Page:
No cure for being human

“No cure for being human!”


These are not my words, but the title of a new book just released by the brilliant Kate Bowler. She is a New York Times bestselling author, professor of Christianity in America at Duke Divinity School, and currently living with Stage 4 cancer.


There is no cure for being human. Sorry! Fasten your seatbelt. It’s going to be hard here on earth. We are going to suffer. We are going to get our hearts broken. We are going to age. We are going to be painfully disappointed by fellow human beings, nature, human-governed institutions, even—God.


To be human is also the most exquisite, magical, transcendent experience imaginable. Marvelous it is to wear the sacred cloak of flesh containing a mysterious and wondrous spirit. By divine design, we can take our fill of beauty in nature, in art, in relationships. To be human is to be curious, creative and intelligent. We even get to experience a bit of heaven when love is expressed and received. If only we could opt out of the pain, fear, and even the despair that is wrapped up into the bliss of being human.


We are finite. We have a little swath of time to live an unforgettable life of both joys and sorrows, heroic displays and deafening defeats, paralyzing fear and supernatural peace.


Kate Bowler says, “no one seems to understand that everyone’s life hangs by a thread.” Anyone who has experienced the rug pulled out from under them, or worse, endured a wrecking ball to everything they have built knows the art of being human is a fragile enterprise. Jesus knew this all too well. He became one of us and endured the brutal and the beautiful to show us the mission is healing— not the curing of being human. We are meant to fully embody the whole of it!


What does it mean to be healed? I have spent the last fifteen years of my professional and academic life trying to answer that question. It hurts me to see people in pain. Healing has infinite and evolving meanings across the seasons of our lives. To feel good in your body, mind and spirit is tangible healing, but Jesus was always hoping we would push for more. Figuring out how to cultivate and maintain inner calm and deep hope in the unpredictable, the mean, the sad, the unmerciful is what we must seek. Finding the courage to keep stepping forward no matter how uncertain and dark and painful the present circumstance is the harbinger of healing. Healing is learning how to hold suffering and joy in us at the same time.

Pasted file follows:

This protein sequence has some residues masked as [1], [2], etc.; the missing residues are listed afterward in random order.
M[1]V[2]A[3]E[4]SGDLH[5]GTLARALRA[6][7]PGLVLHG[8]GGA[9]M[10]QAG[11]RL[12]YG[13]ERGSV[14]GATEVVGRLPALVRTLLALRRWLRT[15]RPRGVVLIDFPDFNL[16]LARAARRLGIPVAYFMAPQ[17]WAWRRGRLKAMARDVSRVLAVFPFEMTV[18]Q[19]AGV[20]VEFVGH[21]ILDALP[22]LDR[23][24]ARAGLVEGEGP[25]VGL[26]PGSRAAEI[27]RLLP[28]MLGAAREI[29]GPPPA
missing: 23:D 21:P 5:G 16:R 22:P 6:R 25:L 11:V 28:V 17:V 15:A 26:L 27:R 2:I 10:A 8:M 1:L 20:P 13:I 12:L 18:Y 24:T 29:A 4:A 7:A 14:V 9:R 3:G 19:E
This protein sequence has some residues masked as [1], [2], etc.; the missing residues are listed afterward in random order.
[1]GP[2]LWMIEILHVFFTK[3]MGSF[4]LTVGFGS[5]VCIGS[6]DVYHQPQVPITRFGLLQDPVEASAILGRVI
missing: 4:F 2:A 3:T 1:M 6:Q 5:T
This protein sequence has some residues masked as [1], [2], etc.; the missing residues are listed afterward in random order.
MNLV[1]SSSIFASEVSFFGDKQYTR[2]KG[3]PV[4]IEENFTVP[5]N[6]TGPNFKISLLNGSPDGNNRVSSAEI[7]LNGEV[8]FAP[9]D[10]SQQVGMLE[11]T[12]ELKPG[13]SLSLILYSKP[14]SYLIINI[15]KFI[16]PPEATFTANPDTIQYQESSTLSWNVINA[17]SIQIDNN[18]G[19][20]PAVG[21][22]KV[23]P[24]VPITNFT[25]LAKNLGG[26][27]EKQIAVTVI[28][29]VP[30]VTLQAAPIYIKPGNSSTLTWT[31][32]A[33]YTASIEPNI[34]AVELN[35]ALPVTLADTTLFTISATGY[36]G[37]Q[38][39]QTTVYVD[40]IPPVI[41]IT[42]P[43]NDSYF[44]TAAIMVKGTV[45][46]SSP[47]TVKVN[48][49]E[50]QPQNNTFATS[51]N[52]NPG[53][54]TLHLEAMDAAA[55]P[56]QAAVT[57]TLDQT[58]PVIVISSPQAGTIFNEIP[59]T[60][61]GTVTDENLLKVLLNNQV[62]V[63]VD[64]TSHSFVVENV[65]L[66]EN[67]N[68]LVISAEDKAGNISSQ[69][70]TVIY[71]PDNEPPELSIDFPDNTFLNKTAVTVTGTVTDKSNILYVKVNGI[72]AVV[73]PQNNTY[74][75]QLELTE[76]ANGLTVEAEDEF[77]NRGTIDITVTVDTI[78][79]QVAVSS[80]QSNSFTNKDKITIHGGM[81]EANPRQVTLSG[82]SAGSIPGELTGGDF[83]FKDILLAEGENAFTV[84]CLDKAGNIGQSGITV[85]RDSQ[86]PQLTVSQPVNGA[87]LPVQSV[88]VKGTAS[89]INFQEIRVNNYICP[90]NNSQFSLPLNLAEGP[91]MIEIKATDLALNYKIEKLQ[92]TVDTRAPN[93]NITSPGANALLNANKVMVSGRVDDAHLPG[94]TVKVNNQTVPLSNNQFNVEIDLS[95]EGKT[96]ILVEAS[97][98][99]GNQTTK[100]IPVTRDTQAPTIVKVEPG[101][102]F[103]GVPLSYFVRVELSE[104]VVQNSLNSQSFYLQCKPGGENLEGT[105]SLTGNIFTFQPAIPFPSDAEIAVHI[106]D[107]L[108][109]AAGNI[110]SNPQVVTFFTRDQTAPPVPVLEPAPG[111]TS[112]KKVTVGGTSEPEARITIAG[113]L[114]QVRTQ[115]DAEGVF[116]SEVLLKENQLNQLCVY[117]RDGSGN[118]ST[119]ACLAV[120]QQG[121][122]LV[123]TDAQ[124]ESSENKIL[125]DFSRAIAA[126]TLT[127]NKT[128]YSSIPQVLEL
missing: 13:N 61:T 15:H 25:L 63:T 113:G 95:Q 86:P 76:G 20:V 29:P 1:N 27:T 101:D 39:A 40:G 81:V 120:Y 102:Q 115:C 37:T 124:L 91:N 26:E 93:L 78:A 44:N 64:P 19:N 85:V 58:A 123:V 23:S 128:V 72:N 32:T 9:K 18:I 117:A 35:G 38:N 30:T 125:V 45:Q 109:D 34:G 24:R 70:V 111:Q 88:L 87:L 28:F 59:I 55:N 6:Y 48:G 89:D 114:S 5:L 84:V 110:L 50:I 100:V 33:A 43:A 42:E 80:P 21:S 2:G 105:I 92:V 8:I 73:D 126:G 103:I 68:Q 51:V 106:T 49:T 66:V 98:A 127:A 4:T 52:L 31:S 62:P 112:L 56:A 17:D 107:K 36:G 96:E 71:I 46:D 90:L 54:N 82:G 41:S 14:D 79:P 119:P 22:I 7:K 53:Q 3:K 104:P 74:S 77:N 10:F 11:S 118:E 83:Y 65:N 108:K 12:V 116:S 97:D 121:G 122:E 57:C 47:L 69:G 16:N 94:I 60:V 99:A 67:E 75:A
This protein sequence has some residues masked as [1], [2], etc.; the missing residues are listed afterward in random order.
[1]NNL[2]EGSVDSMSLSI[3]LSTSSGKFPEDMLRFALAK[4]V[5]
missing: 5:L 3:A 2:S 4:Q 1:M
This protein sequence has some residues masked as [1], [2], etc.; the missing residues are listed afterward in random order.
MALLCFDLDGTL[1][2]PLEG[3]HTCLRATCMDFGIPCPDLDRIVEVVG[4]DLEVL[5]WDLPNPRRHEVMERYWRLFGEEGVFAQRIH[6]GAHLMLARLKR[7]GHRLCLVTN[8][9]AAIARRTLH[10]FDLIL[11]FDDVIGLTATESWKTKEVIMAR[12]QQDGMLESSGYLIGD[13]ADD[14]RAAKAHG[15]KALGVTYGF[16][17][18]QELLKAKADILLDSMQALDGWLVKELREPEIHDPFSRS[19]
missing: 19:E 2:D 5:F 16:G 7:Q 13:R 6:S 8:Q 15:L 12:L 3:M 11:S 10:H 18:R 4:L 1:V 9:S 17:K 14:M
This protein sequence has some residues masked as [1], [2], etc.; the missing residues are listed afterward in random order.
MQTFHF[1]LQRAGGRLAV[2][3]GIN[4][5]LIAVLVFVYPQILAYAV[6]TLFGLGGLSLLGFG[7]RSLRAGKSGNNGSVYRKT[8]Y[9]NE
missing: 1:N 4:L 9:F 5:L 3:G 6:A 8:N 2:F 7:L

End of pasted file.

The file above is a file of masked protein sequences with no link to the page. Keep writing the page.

We cannot be cured of being human. But we can pray for “Lazarus healing” which I define as regular risings from loss, disappointment, defeats—any kind of experience of suffering that threatens to take us down before the final curtain call.


Next week I am going to speak on the importance of having “Transcendent” moments in the ordinariness of our daily lives! Moments when we literally feel like the light changes and maybe heaven has broken through. These remind our spirits that God is invested in eternal healing always.


Dum spiro spero

While I breathe, I hope!


Live in Hope,


  • Jennifer Puryear

    October 11, 2021 at 5:11 am

    Beautiful, dear Farrell!! Thank you. Xoxo

  • Anonymous

    October 11, 2021 at 8:18 am

    Beautiful meditation.

  • Jade Forlidas

    October 11, 2021 at 8:55 am

    How divinely inspired and beautifully expressed. Thank you, Farrell

  • Charles Mason

    October 11, 2021 at 10:26 am

    Very thoughtful! Loved the Latin at the end!

  • Polly Keith

    October 16, 2021 at 8:37 am

    You help me see “being human” so often Farrell. So thankful you share!!